To discover the signs it is of course necessary to monitor the site accordingly. There are several methods to detect the symptoms of keyword cannibalism.

Google Search

You can just use an ordinary Google search. Enter a keyword (preferably in an incognito tab) and look at the search results. Are there several pages of yours appearing here, or is it always the wrong one? Then you should be careful.

Site: Keyword (example: site: SEO) in the Google search. This will give you all the pages in your domain that are sending signals for a specific keyword. This allows you to compare search intent and see where problems may arise.

Google Search Console

In the Google Search Console, you can monitor the rankings of your site. Here you get insights into the performance area for which keywords your individual pages record impressions and clicks. If multiple URLs appear for a keyword, this is a sign of keyword cannibalism.

SEO Tools

There are different paid and free SEO tools, all of which have a corresponding range of functions: Ahrefs, Semrush, Seobility…

The list could go on endlessly. All of these tools are suitable for detecting the signs of keyword cannibalism and deriving appropriate measures. Whether you use one of them and which one depends on various factors such as the size of your website, etc. It is worth comparing the tools carefully beforehand and testing which one suits you.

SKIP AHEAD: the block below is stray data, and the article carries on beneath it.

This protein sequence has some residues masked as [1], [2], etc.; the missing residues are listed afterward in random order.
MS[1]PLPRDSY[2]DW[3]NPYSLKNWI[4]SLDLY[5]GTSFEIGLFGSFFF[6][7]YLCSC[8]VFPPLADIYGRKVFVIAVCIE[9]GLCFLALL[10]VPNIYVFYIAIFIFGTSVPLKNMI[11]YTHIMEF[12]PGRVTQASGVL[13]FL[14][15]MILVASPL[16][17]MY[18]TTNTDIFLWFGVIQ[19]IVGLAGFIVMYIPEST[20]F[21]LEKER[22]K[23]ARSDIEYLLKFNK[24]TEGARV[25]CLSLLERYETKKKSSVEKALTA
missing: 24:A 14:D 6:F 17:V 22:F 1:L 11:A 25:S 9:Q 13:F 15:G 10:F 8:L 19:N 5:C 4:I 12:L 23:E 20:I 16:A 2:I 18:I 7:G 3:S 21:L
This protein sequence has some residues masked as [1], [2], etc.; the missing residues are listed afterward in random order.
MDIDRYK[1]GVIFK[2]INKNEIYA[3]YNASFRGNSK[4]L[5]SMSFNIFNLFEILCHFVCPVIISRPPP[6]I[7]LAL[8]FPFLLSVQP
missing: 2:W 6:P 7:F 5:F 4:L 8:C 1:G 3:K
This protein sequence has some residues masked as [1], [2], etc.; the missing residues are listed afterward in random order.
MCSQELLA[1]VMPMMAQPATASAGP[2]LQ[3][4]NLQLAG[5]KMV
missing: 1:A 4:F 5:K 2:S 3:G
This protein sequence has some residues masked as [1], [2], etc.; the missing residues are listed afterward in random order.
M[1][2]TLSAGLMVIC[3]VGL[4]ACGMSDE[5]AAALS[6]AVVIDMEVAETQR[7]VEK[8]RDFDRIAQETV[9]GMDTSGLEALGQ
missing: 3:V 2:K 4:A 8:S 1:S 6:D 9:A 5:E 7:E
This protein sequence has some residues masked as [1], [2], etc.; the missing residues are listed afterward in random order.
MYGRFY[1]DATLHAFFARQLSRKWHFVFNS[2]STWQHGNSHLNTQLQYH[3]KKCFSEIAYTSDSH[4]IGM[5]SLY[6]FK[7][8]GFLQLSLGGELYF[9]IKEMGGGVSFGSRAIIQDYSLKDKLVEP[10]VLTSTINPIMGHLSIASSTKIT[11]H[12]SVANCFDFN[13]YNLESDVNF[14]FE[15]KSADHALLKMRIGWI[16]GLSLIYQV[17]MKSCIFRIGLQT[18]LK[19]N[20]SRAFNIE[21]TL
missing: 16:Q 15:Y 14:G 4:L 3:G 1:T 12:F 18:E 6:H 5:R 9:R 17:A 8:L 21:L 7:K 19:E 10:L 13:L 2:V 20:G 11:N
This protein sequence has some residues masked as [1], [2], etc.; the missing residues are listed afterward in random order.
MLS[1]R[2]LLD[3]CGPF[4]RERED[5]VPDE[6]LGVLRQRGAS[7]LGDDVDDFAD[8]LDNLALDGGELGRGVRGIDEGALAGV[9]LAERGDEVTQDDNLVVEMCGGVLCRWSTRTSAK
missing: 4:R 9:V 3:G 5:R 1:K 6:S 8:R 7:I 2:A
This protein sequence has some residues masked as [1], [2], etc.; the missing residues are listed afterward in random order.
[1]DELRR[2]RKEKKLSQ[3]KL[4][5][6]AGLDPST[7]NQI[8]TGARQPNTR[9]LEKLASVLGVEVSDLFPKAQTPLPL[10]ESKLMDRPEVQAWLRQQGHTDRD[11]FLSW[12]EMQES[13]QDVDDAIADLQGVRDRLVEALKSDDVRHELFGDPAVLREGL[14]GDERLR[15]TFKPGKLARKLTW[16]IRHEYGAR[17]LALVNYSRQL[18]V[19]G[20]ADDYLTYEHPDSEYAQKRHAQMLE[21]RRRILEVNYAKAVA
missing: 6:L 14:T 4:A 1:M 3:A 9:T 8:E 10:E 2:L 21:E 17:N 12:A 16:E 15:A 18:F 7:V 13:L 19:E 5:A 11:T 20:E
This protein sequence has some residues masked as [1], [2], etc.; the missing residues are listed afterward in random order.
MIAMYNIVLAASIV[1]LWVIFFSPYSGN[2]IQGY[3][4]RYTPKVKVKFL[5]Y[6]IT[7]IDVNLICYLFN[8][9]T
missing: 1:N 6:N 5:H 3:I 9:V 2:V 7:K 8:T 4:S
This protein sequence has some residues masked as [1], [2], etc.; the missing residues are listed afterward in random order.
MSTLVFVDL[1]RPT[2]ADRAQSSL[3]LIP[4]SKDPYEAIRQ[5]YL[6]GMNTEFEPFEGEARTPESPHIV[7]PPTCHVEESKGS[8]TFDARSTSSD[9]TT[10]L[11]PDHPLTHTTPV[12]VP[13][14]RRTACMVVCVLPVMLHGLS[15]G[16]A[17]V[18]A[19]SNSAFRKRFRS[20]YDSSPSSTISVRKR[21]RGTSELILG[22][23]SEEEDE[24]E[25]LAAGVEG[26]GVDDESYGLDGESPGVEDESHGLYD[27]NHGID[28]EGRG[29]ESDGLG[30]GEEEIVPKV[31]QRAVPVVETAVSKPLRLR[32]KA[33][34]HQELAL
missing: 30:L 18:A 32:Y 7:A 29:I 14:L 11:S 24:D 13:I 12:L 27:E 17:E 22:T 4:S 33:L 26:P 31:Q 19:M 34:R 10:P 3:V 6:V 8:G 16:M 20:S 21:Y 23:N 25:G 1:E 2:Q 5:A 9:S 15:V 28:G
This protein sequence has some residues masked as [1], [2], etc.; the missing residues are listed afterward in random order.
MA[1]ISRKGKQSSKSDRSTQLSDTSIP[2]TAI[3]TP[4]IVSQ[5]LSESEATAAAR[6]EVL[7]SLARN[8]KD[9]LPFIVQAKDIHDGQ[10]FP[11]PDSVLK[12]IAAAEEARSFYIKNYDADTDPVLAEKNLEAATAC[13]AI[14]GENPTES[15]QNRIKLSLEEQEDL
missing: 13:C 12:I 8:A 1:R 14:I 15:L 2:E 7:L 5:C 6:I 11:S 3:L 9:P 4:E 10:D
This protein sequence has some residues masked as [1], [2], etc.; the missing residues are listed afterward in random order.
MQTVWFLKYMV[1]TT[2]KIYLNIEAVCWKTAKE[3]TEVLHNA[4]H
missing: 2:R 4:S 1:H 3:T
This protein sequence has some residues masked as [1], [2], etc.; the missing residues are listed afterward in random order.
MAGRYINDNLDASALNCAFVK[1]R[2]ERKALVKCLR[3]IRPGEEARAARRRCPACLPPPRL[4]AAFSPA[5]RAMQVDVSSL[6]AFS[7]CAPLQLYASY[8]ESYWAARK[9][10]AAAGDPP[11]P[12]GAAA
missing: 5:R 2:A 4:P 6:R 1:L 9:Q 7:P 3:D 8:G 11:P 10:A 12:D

What to do if Keyword cannibalism occurs and is discovered?

Ideally, it doesn’t even get that far. Because if you follow a clear SEO and content strategy and thus always have an overview of the content, your planning preventively prevents keyword Cannibalism occurs. But now let’s assume that this has happened and that you have discovered the signs.

Then you have to look carefully. After all, you now have to carefully consider which side offers the higher added value. This can be difficult because you have to see all the content. In addition, pages occasionally rank for topics for which they were not intended. Ultimately, you have to decide between two possible cases: Can one of the pages be removed or not?

Removing a duplicate page

Two equal sides face each other (Example 2: grill accessories), then you have to compare exactly which page ranks better, has better values, and has more backlinks.

This is the page to build on in the future. You optimize this page and – if it makes sense – add the content from the other page.

For example, 2, would mean that you just keep a page about the best grills and merge the contents on the page with the stronger values.